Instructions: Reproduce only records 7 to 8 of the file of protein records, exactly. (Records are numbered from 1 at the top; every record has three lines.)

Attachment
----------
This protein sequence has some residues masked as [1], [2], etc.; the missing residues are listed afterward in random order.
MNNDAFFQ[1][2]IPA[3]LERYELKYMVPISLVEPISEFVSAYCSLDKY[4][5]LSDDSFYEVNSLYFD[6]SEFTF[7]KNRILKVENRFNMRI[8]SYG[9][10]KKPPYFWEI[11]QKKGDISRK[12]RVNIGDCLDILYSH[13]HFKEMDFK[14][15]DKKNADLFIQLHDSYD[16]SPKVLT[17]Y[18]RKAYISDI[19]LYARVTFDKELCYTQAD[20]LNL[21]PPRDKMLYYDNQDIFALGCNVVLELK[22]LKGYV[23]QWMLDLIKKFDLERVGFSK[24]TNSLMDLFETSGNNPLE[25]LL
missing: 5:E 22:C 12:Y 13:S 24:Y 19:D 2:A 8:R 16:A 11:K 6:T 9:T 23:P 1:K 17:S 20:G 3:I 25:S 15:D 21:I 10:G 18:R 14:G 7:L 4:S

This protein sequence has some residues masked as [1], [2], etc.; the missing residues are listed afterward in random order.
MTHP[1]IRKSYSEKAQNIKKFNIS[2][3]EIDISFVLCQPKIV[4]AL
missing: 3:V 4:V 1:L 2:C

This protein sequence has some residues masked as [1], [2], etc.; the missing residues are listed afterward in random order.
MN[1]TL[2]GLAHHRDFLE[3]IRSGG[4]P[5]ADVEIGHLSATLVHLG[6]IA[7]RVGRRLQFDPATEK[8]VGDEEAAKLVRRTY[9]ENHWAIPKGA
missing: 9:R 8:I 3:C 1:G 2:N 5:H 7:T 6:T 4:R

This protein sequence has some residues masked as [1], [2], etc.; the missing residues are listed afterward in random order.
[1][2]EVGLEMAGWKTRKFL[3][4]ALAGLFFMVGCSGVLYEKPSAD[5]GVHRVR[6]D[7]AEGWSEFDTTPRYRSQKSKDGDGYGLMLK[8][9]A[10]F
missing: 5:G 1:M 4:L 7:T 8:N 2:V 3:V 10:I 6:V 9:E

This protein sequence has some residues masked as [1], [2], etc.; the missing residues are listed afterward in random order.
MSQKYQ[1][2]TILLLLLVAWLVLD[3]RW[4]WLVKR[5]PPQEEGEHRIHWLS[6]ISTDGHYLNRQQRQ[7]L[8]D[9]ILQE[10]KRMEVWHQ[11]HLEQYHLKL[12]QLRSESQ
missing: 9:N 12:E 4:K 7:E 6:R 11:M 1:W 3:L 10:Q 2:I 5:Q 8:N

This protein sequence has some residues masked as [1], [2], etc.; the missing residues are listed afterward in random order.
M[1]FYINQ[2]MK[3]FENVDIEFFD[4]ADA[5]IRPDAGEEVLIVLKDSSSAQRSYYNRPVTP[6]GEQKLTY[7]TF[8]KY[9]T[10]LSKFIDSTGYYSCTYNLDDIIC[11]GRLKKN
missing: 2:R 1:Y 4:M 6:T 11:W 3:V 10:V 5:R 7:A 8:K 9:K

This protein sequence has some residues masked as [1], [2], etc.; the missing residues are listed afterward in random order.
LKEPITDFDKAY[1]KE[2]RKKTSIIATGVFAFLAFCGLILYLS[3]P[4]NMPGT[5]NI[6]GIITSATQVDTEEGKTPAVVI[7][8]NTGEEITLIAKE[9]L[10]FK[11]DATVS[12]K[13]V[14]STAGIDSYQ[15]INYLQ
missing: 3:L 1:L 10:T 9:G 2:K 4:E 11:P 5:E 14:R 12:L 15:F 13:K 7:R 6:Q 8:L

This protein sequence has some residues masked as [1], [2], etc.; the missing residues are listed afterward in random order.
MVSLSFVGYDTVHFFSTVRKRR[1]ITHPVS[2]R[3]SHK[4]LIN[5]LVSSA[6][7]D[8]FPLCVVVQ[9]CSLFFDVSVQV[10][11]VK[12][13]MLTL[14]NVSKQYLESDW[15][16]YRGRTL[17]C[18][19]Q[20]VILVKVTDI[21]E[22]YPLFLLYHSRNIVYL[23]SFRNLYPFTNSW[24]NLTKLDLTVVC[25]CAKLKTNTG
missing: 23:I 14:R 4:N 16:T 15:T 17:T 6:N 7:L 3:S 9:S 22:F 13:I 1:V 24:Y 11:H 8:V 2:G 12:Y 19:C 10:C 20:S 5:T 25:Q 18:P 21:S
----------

This protein sequence has some residues masked as [1], [2], etc.; the missing residues are listed afterward in random order.
LKEPITDFDKAY[1]KE[2]RKKTSIIATGVFAFLAFCGLILYLS[3]P[4]NMPGT[5]NI[6]GIITSATQVDTEEGKTPAVVI[7][8]NTGEEITLIAKE[9]L[10]FK[11]DATVS[12]K[13]V[14]STAGIDSYQ[15]INYLQ
missing: 3:L 1:L 10:T 9:G 2:K 4:E 11:P 5:E 14:R 12:L 15:F 13:K 7:R 6:Q 8:L

This protein sequence has some residues masked as [1], [2], etc.; the missing residues are listed afterward in random order.
MVSLSFVGYDTVHFFSTVRKRR[1]ITHPVS[2]R[3]SHK[4]LIN[5]LVSSA[6][7]D[8]FPLCVVVQ[9]CSLFFDVSVQV[10][11]VK[12][13]MLTL[14]NVSKQYLESDW[15][16]YRGRTL[17]C[18][19]Q[20]VILVKVTDI[21]E[22]YPLFLLYHSRNIVYL[23]SFRNLYPFTNSW[24]NLTKLDLTVVC[25]CAKLKTNTG
missing: 23:I 14:R 4:N 16:T 15:T 17:T 6:N 7:L 3:S 9:S 22:F 13:I 1:V 24:Y 11:H 8:V 2:G 12:Y 19:C 10:C 20:S 5:T 25:Q 18:P 21:S